"(9) If the property consists of stock or securities distributed after December 31, 1923, to a taxpayer in connection with a transaction described in section 112 (g) [section 2112 (g)], the basis in the case of the stock in respect of which the distribution was made shall be apportioned, under rules and regulations prescribed by the commissioner with the approval of the Secretary, between such stock and the stock or securities distributed."

Under that statute, Congress has conferred power upon the Commissioner to provide by regulation the basis for the apportionment of the cost between the stock originally owned by the taxpayer and that distributed to him as a result of his ownership. Article 600 of Treasury Regulation 74, which is identical with article 1599 of Regulations 65 and 69, was promulgated by the Commissioner in accordance with this authority and became effective February 15, 1929. It provided:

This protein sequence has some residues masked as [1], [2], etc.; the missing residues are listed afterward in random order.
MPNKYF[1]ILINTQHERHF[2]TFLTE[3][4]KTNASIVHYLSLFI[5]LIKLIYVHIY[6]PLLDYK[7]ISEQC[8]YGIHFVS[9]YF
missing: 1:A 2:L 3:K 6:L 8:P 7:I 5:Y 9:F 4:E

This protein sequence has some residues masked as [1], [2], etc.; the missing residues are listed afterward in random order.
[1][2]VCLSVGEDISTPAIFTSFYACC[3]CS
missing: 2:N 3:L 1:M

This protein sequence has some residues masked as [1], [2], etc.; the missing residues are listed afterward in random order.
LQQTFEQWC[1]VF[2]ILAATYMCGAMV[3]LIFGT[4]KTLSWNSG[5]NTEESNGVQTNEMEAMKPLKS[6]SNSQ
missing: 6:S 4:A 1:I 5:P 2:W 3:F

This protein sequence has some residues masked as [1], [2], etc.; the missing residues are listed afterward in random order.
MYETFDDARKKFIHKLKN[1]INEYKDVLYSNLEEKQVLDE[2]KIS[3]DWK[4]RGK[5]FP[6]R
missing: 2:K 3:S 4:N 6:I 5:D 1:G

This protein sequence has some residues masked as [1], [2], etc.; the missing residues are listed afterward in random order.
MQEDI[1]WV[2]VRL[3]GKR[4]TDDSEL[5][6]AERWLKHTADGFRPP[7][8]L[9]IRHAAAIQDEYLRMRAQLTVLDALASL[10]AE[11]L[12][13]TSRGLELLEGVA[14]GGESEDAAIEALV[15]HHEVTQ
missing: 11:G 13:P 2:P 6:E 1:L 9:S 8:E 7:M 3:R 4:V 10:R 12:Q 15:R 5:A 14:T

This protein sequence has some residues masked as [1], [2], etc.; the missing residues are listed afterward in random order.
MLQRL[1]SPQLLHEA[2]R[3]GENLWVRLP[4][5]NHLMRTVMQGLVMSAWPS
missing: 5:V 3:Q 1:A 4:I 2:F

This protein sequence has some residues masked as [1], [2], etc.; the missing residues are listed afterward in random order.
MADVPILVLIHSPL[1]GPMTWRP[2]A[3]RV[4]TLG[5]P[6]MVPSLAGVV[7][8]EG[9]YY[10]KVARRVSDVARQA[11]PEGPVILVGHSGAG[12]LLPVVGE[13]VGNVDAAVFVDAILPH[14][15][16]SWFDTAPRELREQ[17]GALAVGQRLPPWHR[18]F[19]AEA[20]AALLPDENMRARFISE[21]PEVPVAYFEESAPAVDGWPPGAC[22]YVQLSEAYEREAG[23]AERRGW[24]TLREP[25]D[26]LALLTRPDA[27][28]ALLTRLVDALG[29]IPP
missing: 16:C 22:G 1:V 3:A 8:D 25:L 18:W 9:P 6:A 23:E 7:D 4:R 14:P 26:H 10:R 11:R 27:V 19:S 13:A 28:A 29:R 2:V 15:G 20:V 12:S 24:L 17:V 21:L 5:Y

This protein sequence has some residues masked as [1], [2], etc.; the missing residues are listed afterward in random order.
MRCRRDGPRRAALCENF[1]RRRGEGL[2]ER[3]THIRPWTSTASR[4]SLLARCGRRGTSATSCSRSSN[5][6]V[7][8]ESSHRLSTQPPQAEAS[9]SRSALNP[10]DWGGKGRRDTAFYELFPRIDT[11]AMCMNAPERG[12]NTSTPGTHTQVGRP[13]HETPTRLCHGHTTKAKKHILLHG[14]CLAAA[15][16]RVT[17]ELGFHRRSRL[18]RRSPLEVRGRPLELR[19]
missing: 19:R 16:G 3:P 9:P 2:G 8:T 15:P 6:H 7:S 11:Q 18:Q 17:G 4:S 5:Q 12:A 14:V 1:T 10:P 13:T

"In the case of stock or securities acquired by a shareholder after December 31, 1923, in connection with a transaction described in section 112 (g) and article 576, the basis in the case of the stock in respect of which the distribution was made shall be apportioned between such stock and the stock or securities distributed to the shareholder. The basis for the old and new shares shall be determined in accordance with the following rules:

"(1) Where the stock distributed in reorganization is all of substantially the same character or preference as the stock in respect of which the distribution is made, the basis of each share will be the quotient of the cost or other basis of the old shares of stock divided by the total number of the old and new shares."

The petitioner in his tax return for 1928 calculated his income by applying the provisions of the above regulation, and reported that the basis of Stonebridge, Inc., stock was $21.40, the selling price $13.33 1/3, and that no taxable gain accrued to him as a result of the sale of that stock. In November, 1929, article 600 of Regulation 74 was amended by Treasury Decision 4274, which provides: